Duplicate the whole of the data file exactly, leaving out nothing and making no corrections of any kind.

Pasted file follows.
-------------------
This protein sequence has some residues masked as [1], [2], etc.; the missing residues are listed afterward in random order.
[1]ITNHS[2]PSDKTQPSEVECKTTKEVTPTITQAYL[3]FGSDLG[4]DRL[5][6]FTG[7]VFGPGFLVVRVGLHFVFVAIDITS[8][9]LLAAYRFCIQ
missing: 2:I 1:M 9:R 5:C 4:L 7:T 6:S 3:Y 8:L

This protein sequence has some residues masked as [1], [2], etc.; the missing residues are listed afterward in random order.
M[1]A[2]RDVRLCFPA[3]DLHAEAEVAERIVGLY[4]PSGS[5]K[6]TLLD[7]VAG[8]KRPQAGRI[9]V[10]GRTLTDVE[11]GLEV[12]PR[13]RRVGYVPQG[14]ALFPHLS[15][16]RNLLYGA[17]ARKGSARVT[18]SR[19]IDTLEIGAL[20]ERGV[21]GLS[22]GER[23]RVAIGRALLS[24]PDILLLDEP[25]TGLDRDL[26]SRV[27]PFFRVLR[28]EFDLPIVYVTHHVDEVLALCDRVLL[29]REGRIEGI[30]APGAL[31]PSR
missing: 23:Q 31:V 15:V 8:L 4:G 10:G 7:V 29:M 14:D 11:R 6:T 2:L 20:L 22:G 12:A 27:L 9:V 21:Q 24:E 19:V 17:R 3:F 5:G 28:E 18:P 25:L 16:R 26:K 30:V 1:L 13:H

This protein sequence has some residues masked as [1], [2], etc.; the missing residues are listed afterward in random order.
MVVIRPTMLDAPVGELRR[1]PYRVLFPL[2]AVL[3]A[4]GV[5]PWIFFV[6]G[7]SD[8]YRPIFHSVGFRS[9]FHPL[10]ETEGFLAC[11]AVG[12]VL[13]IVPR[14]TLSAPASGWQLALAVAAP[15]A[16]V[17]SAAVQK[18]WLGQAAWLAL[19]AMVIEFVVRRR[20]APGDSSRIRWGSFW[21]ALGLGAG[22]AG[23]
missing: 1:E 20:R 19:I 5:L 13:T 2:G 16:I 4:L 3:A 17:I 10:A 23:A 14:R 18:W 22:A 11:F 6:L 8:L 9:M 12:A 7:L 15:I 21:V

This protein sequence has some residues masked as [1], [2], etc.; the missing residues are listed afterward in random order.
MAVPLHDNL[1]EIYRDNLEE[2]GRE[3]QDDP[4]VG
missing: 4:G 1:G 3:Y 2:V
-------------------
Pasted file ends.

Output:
This protein sequence has some residues masked as [1], [2], etc.; the missing residues are listed afterward in random order.
[1]ITNHS[2]PSDKTQPSEVECKTTKEVTPTITQAYL[3]FGSDLG[4]DRL[5][6]FTG[7]VFGPGFLVVRVGLHFVFVAIDITS[8][9]LLAAYRFCIQ
missing: 2:I 1:M 9:R 5:C 4:L 7:T 6:S 3:Y 8:L

This protein sequence has some residues masked as [1], [2], etc.; the missing residues are listed afterward in random order.
M[1]A[2]RDVRLCFPA[3]DLHAEAEVAERIVGLY[4]PSGS[5]K[6]TLLD[7]VAG[8]KRPQAGRI[9]V[10]GRTLTDVE[11]GLEV[12]PR[13]RRVGYVPQG[14]ALFPHLS[15][16]RNLLYGA[17]ARKGSARVT[18]SR[19]IDTLEIGAL[20]ERGV[21]GLS[22]GER[23]RVAIGRALLS[24]PDILLLDEP[25]TGLDRDL[26]SRV[27]PFFRVLR[28]EFDLPIVYVTHHVDEVLALCDRVLL[29]REGRIEGI[30]APGAL[31]PSR
missing: 23:Q 31:V 15:V 8:L 4:G 10:G 7:V 29:M 14:D 11:R 6:T 2:L 20:L 22:G 12:A 27:L 9:V 21:Q 24:E 19:V 17:R 3:F 5:G 28:E 18:P 25:L 16:R 26:K 30:V 1:L 13:H

This protein sequence has some residues masked as [1], [2], etc.; the missing residues are listed afterward in random order.
MVVIRPTMLDAPVGELRR[1]PYRVLFPL[2]AVL[3]A[4]GV[5]PWIFFV[6]G[7]SD[8]YRPIFHSVGFRS[9]FHPL[10]ETEGFLAC[11]AVG[12]VL[13]IVPR[14]TLSAPASGWQLALAVAAP[15]A[16]V[17]SAAVQK[18]WLGQAAWLAL[19]AMVIEFVVRRR[20]APGDSSRIRWGSFW[21]ALGLGAG[22]AG[23]
missing: 1:E 20:R 19:I 5:L 13:T 2:G 16:I 4:L 3:A 17:I 10:A 23:A 14:R 18:W 22:A 11:F 6:L 8:L 9:M 12:A 7:L 15:I 21:V

This protein sequence has some residues masked as [1], [2], etc.; the missing residues are listed afterward in random order.
MAVPLHDNL[1]EIYRDNLEE[2]GRE[3]QDDP[4]VG
missing: 4:G 1:G 3:Y 2:V